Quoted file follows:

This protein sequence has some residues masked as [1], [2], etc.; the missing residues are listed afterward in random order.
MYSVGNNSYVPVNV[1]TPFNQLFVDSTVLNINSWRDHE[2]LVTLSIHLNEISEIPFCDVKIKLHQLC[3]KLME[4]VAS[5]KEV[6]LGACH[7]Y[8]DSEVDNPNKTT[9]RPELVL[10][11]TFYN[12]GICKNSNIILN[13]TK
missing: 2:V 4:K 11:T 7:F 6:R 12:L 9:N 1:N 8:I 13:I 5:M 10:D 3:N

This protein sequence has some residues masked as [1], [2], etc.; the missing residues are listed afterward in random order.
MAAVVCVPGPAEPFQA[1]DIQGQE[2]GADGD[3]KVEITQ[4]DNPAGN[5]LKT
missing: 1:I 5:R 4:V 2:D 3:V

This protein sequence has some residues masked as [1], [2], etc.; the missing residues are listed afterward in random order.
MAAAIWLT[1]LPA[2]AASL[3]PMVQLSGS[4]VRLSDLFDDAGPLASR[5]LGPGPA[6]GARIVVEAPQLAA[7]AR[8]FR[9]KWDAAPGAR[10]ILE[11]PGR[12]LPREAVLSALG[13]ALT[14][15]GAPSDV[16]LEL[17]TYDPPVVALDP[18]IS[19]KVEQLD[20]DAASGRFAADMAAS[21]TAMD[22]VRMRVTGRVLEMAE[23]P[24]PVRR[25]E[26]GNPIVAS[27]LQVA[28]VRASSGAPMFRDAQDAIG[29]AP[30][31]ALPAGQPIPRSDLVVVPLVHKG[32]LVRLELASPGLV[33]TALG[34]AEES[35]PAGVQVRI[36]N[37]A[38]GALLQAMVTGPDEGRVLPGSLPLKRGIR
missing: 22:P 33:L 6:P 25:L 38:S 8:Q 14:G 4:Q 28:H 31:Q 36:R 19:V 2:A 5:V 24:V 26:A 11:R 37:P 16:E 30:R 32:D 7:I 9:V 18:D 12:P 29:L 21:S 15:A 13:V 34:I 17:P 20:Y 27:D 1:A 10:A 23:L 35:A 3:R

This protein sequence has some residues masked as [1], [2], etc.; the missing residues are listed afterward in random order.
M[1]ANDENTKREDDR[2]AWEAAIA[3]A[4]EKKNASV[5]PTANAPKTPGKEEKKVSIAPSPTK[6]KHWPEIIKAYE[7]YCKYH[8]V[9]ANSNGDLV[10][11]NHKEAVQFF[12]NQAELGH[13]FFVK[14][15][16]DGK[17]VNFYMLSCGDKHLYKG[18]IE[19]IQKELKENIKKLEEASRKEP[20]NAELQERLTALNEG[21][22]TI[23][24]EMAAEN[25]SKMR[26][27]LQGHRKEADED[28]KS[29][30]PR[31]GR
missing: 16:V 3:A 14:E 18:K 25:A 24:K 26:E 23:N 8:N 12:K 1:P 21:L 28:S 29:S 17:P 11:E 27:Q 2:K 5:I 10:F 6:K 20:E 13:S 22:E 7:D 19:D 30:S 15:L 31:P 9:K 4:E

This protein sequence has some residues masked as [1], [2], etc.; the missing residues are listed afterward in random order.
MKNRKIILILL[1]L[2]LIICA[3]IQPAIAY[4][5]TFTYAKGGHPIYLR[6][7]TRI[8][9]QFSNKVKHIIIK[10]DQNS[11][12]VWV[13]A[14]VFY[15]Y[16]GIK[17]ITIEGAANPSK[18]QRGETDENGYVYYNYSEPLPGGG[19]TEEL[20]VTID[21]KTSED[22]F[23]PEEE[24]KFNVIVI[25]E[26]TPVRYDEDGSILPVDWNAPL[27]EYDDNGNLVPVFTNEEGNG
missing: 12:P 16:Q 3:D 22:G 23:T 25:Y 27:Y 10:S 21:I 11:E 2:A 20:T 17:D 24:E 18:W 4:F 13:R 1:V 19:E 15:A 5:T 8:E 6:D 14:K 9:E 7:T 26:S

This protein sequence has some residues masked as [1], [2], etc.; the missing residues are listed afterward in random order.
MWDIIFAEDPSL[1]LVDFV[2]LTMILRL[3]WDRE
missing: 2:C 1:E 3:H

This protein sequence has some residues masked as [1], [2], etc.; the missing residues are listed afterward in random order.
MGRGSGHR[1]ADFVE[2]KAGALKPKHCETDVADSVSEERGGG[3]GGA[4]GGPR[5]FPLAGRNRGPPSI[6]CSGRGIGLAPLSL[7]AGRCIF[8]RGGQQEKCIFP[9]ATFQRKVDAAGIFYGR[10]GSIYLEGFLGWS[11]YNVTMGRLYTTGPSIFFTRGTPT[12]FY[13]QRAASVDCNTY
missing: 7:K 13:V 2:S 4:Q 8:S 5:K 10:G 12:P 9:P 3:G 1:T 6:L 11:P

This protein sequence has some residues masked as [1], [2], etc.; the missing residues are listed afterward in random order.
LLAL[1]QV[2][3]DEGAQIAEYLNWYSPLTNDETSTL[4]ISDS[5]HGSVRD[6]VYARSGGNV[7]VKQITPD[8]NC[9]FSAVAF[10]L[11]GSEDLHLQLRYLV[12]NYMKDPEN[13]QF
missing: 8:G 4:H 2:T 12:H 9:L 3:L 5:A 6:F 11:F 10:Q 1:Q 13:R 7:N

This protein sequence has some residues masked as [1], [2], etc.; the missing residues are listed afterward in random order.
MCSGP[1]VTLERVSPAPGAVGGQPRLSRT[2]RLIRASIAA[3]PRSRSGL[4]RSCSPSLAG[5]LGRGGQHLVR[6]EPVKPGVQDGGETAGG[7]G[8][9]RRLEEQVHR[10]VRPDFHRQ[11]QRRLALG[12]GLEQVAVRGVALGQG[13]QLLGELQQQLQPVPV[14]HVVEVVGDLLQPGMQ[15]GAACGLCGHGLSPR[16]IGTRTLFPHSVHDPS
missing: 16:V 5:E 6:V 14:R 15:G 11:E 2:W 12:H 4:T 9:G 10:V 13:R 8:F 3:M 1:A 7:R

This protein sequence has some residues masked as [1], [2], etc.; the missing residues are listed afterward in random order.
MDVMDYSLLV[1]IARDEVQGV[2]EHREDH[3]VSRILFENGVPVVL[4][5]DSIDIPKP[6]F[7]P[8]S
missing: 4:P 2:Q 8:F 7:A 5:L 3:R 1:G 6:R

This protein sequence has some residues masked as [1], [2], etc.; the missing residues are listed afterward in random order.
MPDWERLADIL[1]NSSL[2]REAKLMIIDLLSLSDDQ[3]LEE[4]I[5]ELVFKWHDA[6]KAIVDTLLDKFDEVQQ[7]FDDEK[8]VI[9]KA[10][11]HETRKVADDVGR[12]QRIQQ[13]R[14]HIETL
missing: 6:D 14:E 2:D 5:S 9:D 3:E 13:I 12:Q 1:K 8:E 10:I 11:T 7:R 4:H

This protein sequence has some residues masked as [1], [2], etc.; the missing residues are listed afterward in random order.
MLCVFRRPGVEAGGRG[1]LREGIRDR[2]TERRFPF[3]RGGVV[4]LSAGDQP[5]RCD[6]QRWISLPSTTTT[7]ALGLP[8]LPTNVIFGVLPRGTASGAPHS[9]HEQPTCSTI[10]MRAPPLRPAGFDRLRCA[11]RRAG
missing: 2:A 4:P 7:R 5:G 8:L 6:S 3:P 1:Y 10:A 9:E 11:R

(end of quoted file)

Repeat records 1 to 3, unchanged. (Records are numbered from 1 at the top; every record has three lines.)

This protein sequence has some residues masked as [1], [2], etc.; the missing residues are listed afterward in random order.
MYSVGNNSYVPVNV[1]TPFNQLFVDSTVLNINSWRDHE[2]LVTLSIHLNEISEIPFCDVKIKLHQLC[3]KLME[4]VAS[5]KEV[6]LGACH[7]Y[8]DSEVDNPNKTT[9]RPELVL[10][11]TFYN[12]GICKNSNIILN[13]TK
missing: 2:V 4:K 11:T 7:F 6:R 12:L 9:N 1:N 8:I 13:I 5:M 10:D 3:N

This protein sequence has some residues masked as [1], [2], etc.; the missing residues are listed afterward in random order.
MAAVVCVPGPAEPFQA[1]DIQGQE[2]GADGD[3]KVEITQ[4]DNPAGN[5]LKT
missing: 1:I 5:R 4:V 2:D 3:V

This protein sequence has some residues masked as [1], [2], etc.; the missing residues are listed afterward in random order.
MAAAIWLT[1]LPA[2]AASL[3]PMVQLSGS[4]VRLSDLFDDAGPLASR[5]LGPGPA[6]GARIVVEAPQLAA[7]AR[8]FR[9]KWDAAPGAR[10]ILE[11]PGR[12]LPREAVLSALG[13]ALT[14][15]GAPSDV[16]LEL[17]TYDPPVVALDP[18]IS[19]KVEQLD[20]DAASGRFAADMAAS[21]TAMD[22]VRMRVTGRVLEMAE[23]P[24]PVRR[25]E[26]GNPIVAS[27]LQVA[28]VRASSGAPMFRDAQDAIG[29]AP[30][31]ALPAGQPIPRSDLVVVPLVHKG[32]LVRLELASPGLV[33]TALG[34]AEES[35]PAGVQVRI[36]N[37]A[38]GALLQAMVTGPDEGRVLPGSLPLKRGIR
missing: 22:P 33:L 6:P 25:L 38:S 8:Q 14:G 4:Q 28:H 31:Q 36:R 19:V 2:A 5:V 24:V 26:A 11:R 37:P 16:E 30:R 32:D 7:I 9:V 18:D 12:P 29:L 21:S 15:A 13:V 34:I 17:P 20:Y 27:D 1:A 10:A 23:L 35:A 3:R